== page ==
Thing is, I’m getting ready to move.
You bet your boots, I bought a house. Nothing grand. But it's directly across from a 5-acre wood. Well, let me not be too grandiose. It’s more like a giant community park with gardens and a stream. Just outside my new front door lies a lush, verdant place to air out my brain.
It's my dream house: fireplace, cook’s kitchen, and only minutes from the big city. I plan to use the roughed-out attic as a writing garret. With a southern exposure, it’s sunny enough to convert Emily Dickinson into an optimist.
Here’s how I made my dream come true:
1. I made the dream more concrete.
Our imaginations work from the concrete to the abstract, not the other way around. For instance, I blogged it into being, I wrote a letter to myself describing my dream house and mailed it to myself.
2. I made the dream feel close, not far.
This spring, I took to walking in the park to calm my imagination when it convulsed with a fear of abandonment. The house caught my eye. A sturdy little brick house with the peaked roof and a red door. I walked past it every chance I could get. This made the dream seem as if it were part of my routine existence. Close, not far.
3. I let myself believe in small victories.
One day, a for sale sign appeared on the tidy green lawn. I threw my head back and cheered right out loud in the middle of the park. I danced across the footbridge. I made up a little song in my head about the house. When I toured it against the protestations of my realtor (“It’s overpriced by $75K! for God’s sake!”) I truly fell in love. That night, I posted a picture of it on my fridge, poured a glass of champagne and toasted it.
4. I slit the veil of fear.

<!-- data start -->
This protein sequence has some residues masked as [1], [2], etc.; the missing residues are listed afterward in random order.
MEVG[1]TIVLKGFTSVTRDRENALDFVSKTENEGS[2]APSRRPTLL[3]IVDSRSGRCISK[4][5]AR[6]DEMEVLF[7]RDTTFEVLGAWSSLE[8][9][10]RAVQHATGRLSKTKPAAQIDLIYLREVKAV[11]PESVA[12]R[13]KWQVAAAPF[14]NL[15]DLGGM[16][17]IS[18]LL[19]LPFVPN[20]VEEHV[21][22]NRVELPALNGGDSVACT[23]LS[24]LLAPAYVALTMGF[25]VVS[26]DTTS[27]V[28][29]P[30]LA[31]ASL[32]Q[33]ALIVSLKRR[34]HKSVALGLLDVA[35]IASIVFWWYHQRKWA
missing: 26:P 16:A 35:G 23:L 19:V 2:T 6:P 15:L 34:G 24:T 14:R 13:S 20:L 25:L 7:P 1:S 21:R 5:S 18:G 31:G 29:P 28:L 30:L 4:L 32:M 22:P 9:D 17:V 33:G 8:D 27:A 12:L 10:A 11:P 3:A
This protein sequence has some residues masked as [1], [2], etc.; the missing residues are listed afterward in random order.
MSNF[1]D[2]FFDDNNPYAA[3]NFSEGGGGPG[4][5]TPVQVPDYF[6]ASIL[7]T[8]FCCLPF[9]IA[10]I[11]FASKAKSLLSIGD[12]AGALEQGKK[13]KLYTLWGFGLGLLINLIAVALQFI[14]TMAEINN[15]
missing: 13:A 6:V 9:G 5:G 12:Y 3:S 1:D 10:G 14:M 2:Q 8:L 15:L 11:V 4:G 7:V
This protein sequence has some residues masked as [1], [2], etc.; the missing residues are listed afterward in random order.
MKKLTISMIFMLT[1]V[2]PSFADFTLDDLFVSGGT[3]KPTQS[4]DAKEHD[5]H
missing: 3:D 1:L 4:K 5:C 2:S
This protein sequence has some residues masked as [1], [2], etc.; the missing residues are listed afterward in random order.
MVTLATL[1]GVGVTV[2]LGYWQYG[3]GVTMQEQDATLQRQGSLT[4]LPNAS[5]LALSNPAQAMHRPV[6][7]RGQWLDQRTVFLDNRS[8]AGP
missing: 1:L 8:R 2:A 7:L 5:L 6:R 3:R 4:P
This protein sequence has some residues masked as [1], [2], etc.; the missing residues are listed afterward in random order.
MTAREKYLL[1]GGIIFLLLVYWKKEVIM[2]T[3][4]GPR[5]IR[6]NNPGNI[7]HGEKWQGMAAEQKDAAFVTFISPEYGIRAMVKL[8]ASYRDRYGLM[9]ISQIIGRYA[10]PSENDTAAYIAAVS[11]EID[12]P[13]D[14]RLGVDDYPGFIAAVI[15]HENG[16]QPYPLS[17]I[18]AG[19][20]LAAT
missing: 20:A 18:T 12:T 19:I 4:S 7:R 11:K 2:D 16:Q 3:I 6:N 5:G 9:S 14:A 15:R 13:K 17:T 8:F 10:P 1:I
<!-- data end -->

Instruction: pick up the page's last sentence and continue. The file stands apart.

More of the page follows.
Whenever I'm afraid to take a big step, I close my eyes and picture a thin gauzy veil that stands between me and what I want. I imagine myself gently parting it and stepping through. My big fear was that the house was beyond my reach. And it was, at first.
5. I stayed everlasting at it.
People tell me I’m bright. If that is true, I should be smarter about letting go of bad things sooner - bad ideas, bad men, bad business deals. The trade-off is that I am tenacious. With patience and persistence I persuaded the family to sell me the house at a fair price. It had belonged to their grandma. It bore an emotional sales price. It’s a flawed cliché to say that persistence pays off. I have a string of failures that prove otherwise. But when it is the thing you both want and need, and it pulls at your heart and makes sense to your head--you stay at it...everlasting at it.
6. I became a time traveler.
I looked back and re-connected with fond memories of every house I ever owned or lived in. I looked ahead and imagined small daily miracles unfolding in my new home: flowering plants and raucous dinner parties where people fight good-naturedly to get a word in. I kept my imagination engaged in ways that formed a joyful bond between me and my dream. And in the process I learned a secret about joy...it gives a person courage.
I move next month. After two years of living in a rented flat, lovely as it was, I will again have a home of my own.
What are the first things I will do once the boxes are unpacked?
a. I will build a roaring fire.The trouble with dreams is that a part of us wants to chicken out. I discovered that dreams need constant reassurance to stoke them. Our rational minds fear that getting our hopes up just isn’t prudent. When I was tempted to retreat to the safety of premeditated disappointment because it kept me in control, I decided instead to gorge myself on fantasy rather than starve myself on fear. It helped and it was more fun.
b. I will sing songs at the top of my lungs.
c. I will wear a black bra and dance around until 2 a.m. if I so desire...because I can.
You have a dream inside of you.
So let me ask you:
When you finally get your heart’s desire, what’s the first thing you will do?